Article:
The project by a Sweden-based energy company would have built more than 200 turbines, each the height of a skyscraper, along a 22-mile stretch of desert west of Searchlight.
State is home to enough old mines and other former industrial sites to accommodate the new solar, wind and geothermal plants that would enable it to reach the 50 percent renewable energy standard, an analysis shows.
Environmentalists are celebrating a court ruling that removed more than a million acres of federal land in Western states from an upcoming oil and gas auction in greater sage grouse habitat, including about 330,000 acres in Nevada.
A draft environmental assessment obtained by foes would allow leases on all of the nearly 54,000 acres requested by an oil and gas developer but with restrictions that would force horizontal drilling from neighboring BLM land.
It’s too difficult to predict whether Nevadans’ electricity rates would go up or down in an open energy market under Question 3, according to a local think tank’s report released last week.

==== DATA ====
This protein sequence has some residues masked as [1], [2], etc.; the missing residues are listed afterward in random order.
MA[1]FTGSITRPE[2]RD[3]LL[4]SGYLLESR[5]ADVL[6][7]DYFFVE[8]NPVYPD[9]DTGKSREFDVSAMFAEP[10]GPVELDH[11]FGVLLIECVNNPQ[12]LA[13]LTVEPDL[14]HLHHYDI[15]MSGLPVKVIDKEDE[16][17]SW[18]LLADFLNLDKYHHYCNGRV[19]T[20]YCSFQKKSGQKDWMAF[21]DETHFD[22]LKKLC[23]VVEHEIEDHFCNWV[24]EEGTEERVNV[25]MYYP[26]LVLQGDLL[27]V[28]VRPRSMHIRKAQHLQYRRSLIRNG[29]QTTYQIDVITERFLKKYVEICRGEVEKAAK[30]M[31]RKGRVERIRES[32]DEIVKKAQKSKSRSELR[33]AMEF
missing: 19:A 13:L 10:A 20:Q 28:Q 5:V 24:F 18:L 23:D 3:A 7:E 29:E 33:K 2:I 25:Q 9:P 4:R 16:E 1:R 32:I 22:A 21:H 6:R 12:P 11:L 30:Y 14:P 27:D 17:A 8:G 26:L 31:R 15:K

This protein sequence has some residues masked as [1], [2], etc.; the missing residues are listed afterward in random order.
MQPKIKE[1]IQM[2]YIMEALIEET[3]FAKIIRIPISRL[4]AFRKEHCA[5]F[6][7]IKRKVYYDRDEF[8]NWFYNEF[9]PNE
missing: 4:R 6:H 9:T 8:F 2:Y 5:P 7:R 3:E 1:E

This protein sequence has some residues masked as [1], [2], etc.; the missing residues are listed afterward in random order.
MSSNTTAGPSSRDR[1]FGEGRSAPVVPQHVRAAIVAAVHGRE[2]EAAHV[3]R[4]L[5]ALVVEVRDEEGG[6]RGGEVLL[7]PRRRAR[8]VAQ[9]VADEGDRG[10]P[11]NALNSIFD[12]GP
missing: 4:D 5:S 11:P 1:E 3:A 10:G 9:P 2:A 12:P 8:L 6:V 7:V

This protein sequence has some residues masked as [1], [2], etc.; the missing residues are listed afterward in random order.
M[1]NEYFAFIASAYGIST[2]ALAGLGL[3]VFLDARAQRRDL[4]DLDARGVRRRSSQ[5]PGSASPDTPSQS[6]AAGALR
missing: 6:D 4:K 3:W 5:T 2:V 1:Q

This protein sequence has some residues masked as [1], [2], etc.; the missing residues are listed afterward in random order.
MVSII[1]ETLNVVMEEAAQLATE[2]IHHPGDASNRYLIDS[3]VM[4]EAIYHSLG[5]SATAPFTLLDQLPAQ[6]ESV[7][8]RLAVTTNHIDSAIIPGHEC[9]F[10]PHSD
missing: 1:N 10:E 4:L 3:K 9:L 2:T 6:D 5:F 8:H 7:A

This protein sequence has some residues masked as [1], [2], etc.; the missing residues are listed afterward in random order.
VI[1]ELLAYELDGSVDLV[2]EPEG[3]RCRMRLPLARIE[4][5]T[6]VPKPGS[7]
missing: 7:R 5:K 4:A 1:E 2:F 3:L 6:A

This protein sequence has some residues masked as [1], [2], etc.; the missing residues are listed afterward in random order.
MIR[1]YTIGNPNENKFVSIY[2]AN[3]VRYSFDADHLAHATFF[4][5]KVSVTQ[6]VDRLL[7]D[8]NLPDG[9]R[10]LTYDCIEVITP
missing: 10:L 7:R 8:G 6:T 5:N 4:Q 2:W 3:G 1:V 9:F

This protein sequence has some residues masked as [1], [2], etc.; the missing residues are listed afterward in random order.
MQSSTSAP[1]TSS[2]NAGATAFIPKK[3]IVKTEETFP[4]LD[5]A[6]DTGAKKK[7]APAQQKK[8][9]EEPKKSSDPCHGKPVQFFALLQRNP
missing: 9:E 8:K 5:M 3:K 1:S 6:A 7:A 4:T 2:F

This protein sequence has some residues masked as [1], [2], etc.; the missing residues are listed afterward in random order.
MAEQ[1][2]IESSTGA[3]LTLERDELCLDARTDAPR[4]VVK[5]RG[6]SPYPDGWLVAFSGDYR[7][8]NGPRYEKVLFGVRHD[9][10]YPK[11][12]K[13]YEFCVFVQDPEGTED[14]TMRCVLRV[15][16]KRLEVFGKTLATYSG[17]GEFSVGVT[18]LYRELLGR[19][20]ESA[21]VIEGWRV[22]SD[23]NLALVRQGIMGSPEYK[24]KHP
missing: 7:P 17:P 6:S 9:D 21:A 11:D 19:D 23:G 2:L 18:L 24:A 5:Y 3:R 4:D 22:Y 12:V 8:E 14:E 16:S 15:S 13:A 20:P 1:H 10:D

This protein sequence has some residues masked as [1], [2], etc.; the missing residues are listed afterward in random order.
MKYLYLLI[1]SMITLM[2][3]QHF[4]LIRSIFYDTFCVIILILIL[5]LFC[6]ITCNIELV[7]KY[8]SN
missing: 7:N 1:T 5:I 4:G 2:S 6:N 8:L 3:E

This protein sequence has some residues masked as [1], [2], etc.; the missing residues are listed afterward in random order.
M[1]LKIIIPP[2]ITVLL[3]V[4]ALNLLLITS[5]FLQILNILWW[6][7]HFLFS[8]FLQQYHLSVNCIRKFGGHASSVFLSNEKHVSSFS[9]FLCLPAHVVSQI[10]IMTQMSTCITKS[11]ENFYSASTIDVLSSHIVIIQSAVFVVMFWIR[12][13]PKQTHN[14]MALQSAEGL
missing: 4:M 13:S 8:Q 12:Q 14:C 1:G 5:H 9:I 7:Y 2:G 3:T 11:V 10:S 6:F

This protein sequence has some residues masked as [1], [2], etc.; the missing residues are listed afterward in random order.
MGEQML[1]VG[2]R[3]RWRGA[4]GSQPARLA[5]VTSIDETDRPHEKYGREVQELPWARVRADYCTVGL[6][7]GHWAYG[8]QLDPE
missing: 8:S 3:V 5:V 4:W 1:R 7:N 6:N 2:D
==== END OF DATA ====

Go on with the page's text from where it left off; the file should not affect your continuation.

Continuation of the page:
The Bureau of Land Management is currently accepting public comments on two of the largest solar arrays ever built in Nevada and the first to incorporate batteries that will enable power delivery at night.
The State Environmental Commission voted Wednesday to add “renewable energy development and storage” to the list of acceptable post-production uses for shuttered mines to encourage developers to use the already-disturbed land.
NV Energy discovered Thursday morning that a damaged insulator on a pole north of Sandy Valley’s Quartz Road was allowing electricity to run free, leading to the outages. The issue worsened when temperatures rose mid-day and the metal supporting the insulators expanded.
About 50 people in this town of about 400 residents turned out to voice their displeasure with the project, which could bring more than 200 wind turbines, each the height of a skyscraper, to the hills 10 miles to the west.
NV Energy has requested to pass through to all its Nevada customers a revenue reduction of $83.7 million as a result of the federal Tax Cuts and Jobs Act of 2017.